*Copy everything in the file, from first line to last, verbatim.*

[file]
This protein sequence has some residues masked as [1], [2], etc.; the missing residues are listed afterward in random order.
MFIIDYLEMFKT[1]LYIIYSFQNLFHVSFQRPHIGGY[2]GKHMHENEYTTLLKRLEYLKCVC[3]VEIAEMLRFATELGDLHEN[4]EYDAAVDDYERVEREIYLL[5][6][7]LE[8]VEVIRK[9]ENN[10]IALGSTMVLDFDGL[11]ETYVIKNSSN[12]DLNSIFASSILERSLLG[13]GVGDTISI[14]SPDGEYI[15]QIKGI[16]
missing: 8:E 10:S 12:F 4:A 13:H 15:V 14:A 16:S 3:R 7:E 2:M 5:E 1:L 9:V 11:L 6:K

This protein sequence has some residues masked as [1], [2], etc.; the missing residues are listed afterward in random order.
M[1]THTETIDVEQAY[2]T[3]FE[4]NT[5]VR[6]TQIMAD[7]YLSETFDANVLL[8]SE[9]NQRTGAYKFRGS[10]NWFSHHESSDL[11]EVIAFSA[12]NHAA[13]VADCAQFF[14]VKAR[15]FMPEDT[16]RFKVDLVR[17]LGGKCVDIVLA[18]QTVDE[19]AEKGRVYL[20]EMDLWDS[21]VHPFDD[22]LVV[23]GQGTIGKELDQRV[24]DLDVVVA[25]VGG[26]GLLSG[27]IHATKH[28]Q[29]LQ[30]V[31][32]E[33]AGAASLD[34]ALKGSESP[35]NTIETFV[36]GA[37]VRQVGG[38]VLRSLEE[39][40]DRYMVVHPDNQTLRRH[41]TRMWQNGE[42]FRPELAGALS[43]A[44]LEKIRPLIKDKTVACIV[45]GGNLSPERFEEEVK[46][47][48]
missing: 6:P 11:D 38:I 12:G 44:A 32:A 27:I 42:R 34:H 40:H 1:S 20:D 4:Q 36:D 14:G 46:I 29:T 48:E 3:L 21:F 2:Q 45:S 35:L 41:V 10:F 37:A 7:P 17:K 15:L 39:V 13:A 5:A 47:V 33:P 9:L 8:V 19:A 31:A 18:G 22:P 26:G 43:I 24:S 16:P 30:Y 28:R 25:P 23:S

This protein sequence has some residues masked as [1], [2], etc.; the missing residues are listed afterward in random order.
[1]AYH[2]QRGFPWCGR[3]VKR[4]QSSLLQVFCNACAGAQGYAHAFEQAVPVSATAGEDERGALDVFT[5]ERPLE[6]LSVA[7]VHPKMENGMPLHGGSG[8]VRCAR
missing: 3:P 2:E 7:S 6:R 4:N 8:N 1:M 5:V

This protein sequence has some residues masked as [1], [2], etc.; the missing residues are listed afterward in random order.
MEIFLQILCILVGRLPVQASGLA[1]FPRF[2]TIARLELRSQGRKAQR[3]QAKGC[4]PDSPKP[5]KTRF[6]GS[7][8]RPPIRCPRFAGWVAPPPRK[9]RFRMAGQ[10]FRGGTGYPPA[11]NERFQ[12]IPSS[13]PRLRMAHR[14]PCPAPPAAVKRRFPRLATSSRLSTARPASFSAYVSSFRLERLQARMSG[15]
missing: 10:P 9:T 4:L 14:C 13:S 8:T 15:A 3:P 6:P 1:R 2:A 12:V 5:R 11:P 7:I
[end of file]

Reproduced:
This protein sequence has some residues masked as [1], [2], etc.; the missing residues are listed afterward in random order.
MFIIDYLEMFKT[1]LYIIYSFQNLFHVSFQRPHIGGY[2]GKHMHENEYTTLLKRLEYLKCVC[3]VEIAEMLRFATELGDLHEN[4]EYDAAVDDYERVEREIYLL[5][6][7]LE[8]VEVIRK[9]ENN[10]IALGSTMVLDFDGL[11]ETYVIKNSSN[12]DLNSIFASSILERSLLG[13]GVGDTISI[14]SPDGEYI[15]QIKGI[16]
missing: 8:E 10:S 12:F 4:A 13:H 15:V 14:A 16:S 3:R 7:E 2:M 5:E 1:L 9:V 11:L 6:K

This protein sequence has some residues masked as [1], [2], etc.; the missing residues are listed afterward in random order.
M[1]THTETIDVEQAY[2]T[3]FE[4]NT[5]VR[6]TQIMAD[7]YLSETFDANVLL[8]SE[9]NQRTGAYKFRGS[10]NWFSHHESSDL[11]EVIAFSA[12]NHAA[13]VADCAQFF[14]VKAR[15]FMPEDT[16]RFKVDLVR[17]LGGKCVDIVLA[18]QTVDE[19]AEKGRVYL[20]EMDLWDS[21]VHPFDD[22]LVV[23]GQGTIGKELDQRV[24]DLDVVVA[25]VGG[26]GLLSG[27]IHATKH[28]Q[29]LQ[30]V[31][32]E[33]AGAASLD[34]ALKGSESP[35]NTIETFV[36]GA[37]VRQVGG[38]VLRSLEE[39][40]DRYMVVHPDNQTLRRH[41]TRMWQNGE[42]FRPELAGALS[43]A[44]LEKIRPLIKDKTVACIV[45]GGNLSPERFEEEVK[46][47][48]
missing: 6:P 11:D 38:I 12:G 44:A 32:A 27:I 42:R 34:H 40:H 1:S 20:D 4:Q 36:D 14:G 46:I 29:T 48:E 3:L 21:F 2:Q 45:S 35:L 41:V 10:F 37:A 7:P 17:K 15:L 39:V 13:A 5:A 47:V 33:P 9:L 8:V 19:A 31:A 18:G 22:P 26:G 43:I 24:S 16:P 30:Y 28:R 25:P 23:S

This protein sequence has some residues masked as [1], [2], etc.; the missing residues are listed afterward in random order.
[1]AYH[2]QRGFPWCGR[3]VKR[4]QSSLLQVFCNACAGAQGYAHAFEQAVPVSATAGEDERGALDVFT[5]ERPLE[6]LSVA[7]VHPKMENGMPLHGGSG[8]VRCAR
missing: 3:P 2:E 7:S 6:R 4:N 8:N 1:M 5:V

This protein sequence has some residues masked as [1], [2], etc.; the missing residues are listed afterward in random order.
MEIFLQILCILVGRLPVQASGLA[1]FPRF[2]TIARLELRSQGRKAQR[3]QAKGC[4]PDSPKP[5]KTRF[6]GS[7][8]RPPIRCPRFAGWVAPPPRK[9]RFRMAGQ[10]FRGGTGYPPA[11]NERFQ[12]IPSS[13]PRLRMAHR[14]PCPAPPAAVKRRFPRLATSSRLSTARPASFSAYVSSFRLERLQARMSG[15]
missing: 10:P 9:T 4:L 14:C 13:S 8:T 15:A 3:P 6:P 1:R 2:A 12:V 5:R 11:P 7:I